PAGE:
Have you ever baked something that didn’t turn out exactly right even though you followed the recipe to a T? Was your food over or under-cooked? You may have thought that the recipe was wrong and decided to either lengthen or shorten the baking time. However, there is another possibility that should be considered: your oven temperature may be off by several degrees. If that is the case, you will need to calibrate your oven in order to achieve better baking results in the future.
Reviewing the Owner’s Manual of Your Oven
To calibrate your oven, you will need to refer to your owner’s manual. That is because the procedure for calibrating an oven varies from model to model. Calibration instructions also depend on how old your oven is, the type of controls you have, and whether your oven is gas or electric. Some ovens with analog controls include an adjustment on the back of the temperature control knob. Others use a screw that can be turned in either direction. Ovens with digital controls often walk you through a series of steps in order to adjust the temperature.
If you do not have your owner’s manual, you should be able to download one. Check your oven for the name of the manufacturer, model number, and serial number. That information may be inside your oven, on a side panel, or in a pullout drawer. Then, use that information to perform an internet search. Many manufacturers include a downloadable owner’s manual under their support tab. Try searching by the name of the manufacturer and by the term “oven owner’s manual.”
Accurate Temperature: Reading: Using a Basic Oven Thermometer and a Digital Thermometer
Basic oven thermometers and digital oven thermometers have several features in common that make it easy to check the temperature of your oven. First of all, most have a temperature range of about 300 degrees Celsius and 600 degrees Fahrenheit. They are designed to measure temperatures within that range without damaging the thermometer. Both are fairly easy to use and read.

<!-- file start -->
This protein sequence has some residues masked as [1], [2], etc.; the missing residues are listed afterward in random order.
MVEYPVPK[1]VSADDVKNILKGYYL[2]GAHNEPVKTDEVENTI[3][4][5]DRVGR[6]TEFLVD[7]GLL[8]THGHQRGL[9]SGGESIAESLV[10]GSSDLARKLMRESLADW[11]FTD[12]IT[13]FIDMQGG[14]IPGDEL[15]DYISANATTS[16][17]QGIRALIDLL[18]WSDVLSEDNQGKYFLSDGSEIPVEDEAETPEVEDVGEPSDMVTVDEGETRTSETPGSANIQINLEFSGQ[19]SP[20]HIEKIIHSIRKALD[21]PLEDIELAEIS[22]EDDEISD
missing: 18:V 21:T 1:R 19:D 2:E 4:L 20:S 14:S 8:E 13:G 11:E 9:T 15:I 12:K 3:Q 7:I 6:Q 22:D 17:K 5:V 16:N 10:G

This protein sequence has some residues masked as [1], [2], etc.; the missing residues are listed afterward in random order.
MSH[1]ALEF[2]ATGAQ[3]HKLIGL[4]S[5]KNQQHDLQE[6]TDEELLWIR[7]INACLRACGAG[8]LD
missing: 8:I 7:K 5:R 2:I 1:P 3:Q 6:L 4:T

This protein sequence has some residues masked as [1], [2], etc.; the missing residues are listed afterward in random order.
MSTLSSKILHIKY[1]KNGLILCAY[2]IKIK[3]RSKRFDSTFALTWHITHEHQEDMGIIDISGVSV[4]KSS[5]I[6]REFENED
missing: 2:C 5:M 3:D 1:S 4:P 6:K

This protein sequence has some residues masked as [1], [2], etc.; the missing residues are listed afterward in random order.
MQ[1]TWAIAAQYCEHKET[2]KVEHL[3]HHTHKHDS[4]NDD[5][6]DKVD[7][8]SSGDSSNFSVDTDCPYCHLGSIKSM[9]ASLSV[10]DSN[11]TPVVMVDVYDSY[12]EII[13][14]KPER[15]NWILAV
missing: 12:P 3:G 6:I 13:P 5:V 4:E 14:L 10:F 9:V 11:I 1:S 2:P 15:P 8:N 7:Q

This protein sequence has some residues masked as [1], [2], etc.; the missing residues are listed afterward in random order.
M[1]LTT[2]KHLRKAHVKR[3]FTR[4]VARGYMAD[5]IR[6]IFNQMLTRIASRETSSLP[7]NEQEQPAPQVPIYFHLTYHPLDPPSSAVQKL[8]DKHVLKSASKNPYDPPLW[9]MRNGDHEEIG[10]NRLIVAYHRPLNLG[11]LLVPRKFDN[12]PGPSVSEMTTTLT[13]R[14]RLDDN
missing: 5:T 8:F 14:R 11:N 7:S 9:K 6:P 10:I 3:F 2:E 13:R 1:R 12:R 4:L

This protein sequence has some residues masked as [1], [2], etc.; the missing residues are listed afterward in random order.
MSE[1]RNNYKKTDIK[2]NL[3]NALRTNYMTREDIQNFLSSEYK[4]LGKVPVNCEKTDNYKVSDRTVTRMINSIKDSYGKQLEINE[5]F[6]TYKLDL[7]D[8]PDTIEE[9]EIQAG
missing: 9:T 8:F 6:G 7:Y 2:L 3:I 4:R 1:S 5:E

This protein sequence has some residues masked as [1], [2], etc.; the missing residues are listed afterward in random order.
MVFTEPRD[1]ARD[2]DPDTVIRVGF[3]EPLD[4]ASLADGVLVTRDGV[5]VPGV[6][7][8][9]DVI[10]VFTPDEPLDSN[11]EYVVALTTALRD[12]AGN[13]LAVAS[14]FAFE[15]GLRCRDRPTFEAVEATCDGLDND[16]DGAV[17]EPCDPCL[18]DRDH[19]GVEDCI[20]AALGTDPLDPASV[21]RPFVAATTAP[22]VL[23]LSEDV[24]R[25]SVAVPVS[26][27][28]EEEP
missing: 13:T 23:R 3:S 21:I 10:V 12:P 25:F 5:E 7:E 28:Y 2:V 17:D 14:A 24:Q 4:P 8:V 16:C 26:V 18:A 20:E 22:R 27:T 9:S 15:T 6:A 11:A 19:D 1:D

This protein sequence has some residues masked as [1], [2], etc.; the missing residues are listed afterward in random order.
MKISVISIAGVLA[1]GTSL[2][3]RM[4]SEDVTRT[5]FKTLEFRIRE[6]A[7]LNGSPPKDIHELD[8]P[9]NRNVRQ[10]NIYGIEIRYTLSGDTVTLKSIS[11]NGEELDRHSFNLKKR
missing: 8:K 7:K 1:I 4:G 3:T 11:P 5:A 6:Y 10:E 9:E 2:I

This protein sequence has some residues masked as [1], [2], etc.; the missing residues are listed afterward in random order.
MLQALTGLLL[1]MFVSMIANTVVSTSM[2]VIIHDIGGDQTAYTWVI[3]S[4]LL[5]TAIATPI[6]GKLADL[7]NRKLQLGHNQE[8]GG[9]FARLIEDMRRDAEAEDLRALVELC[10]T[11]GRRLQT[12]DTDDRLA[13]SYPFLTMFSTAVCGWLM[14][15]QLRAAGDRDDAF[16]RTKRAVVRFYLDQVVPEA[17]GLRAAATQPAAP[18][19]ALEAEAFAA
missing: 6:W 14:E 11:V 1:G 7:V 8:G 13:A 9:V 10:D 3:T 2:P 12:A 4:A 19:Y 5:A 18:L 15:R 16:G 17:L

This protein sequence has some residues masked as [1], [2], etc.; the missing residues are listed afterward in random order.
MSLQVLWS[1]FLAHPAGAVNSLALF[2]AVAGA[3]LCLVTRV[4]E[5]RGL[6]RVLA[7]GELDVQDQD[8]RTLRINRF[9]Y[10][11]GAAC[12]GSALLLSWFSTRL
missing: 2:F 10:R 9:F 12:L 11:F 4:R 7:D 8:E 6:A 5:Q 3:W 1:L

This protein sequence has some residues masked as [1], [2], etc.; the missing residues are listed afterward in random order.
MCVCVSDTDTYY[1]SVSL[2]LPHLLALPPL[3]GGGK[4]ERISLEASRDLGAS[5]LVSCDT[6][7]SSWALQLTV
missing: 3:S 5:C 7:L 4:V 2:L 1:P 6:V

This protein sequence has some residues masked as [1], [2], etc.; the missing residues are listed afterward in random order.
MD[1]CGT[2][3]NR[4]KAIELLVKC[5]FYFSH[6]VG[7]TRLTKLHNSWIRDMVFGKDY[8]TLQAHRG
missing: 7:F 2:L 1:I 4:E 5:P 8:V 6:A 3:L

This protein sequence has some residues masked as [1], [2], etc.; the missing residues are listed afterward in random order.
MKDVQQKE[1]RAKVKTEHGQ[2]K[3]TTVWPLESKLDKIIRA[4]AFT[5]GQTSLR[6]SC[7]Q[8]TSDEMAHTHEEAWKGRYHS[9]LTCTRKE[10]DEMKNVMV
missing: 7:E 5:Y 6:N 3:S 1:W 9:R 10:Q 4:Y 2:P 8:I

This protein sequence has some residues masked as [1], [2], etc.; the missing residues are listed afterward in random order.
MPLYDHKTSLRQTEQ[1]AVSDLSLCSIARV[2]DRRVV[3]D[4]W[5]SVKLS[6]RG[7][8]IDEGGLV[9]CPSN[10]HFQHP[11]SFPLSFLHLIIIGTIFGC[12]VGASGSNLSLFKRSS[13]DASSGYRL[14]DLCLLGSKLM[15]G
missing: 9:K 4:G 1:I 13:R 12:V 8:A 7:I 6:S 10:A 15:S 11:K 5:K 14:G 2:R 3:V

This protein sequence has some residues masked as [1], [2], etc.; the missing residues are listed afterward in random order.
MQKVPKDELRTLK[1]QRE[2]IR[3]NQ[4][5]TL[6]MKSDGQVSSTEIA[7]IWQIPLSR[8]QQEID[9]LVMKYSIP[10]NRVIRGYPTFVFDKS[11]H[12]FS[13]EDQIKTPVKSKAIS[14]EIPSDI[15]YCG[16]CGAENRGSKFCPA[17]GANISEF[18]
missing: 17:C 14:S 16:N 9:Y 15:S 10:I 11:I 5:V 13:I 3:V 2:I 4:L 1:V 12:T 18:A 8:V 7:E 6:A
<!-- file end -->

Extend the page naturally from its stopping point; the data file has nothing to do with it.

Basic oven thermometers consist of a single unit that contains a probe and display. The entire unit goes inside the oven, and you read the results through the oven door. Most have stands and hangers that allow them to be placed directly on or hung underneath a rack. Digital thermometers, on the other hand, use a probe that goes inside your oven and a display that stays outside. The probe may be connected to the display by a wire or wirelessly.
To get an accurate reading, place the basic oven thermometer or the probe of the digital thermometer in the middle of your oven. Next, set the oven at a temperature that you would ordinarily use for baking, such as 350 degrees Fahrenheit. Once the oven comes up to the set temperature, compare the reading on the thermometer display to the oven temperature that you set.
Find Your Oven’s Average Operating Temperature
Most ovens regulate the oven temperature by turning on a heating element when the temperature declines to a preset lower limit. Conversely, the heating element is turned off when the oven temperature climbs to a preset upper limit. This results in your oven turning on and off on a frequent basis, which causes the oven temperature to vary over time.
To find your oven’s average operating temperature, place your oven thermometer or digital thermometer probe in the center of your oven. Next, set your oven for the desired temperature. Once your oven reaches the set temperature, take four readings at 20-minute intervals. Then, take an average of the four readings. If you have any doubts about the accuracy of your thermometer, you may want to invest in a new one.
Finding an Oven’s Hot and Cold Spots
Until now, we have concentrated on calibrating your oven by measuring the temperature in the center. But what if you don’t bake everything in the center? If you are baking a large meal, you may have several side-by-side dishes going at one time on different racks. You may have even noticed that one area of your oven tends to bake faster than another.
You can map out the hot and cold spots of your oven by spreading white coconut on two sheet pans and placing them in your oven, one over the other. Then, observe what happens when you turn on your oven. The coconut in the oven’s hot spots will begin to brown faster than the coconut in the oven’s cold spots. You can record or remember that information and use it to your advantage in the future.
Calibrating the Oven’s Thermostat With a Dial Knob
If you have an oven with a dial control knob, you may be able to calibrate the oven’s thermostat by removing the knob. In most cases, you can simply pull on the knob with both hands to remove it. Once the control knob has been removed, look on the back of it, and you should see two screws. Loosening those screws will allow you to rotate the outer portion of the knob that contains the temperature markings while you hold the inner portion.
Turning the outer portion in a clockwise direction will make your oven run hotter. Conversely, turning it in a counterclockwise direction will make your oven run cooler. Some dial control knobs even have directions printed on the back of them that explain how to calibrate your oven’s thermostat.
Food for Thought: Oven Calibration
You can check the internal temperature of your oven by using an oven thermometer. If you find that your oven’s temperature is off by a few degrees, you can calibrate it. That can sometimes be done by removing the dial control knob and adjusting it. In other cases, you will need to refer to your owner’s manual. Either way, calibrating your oven will help you to bake better in the future.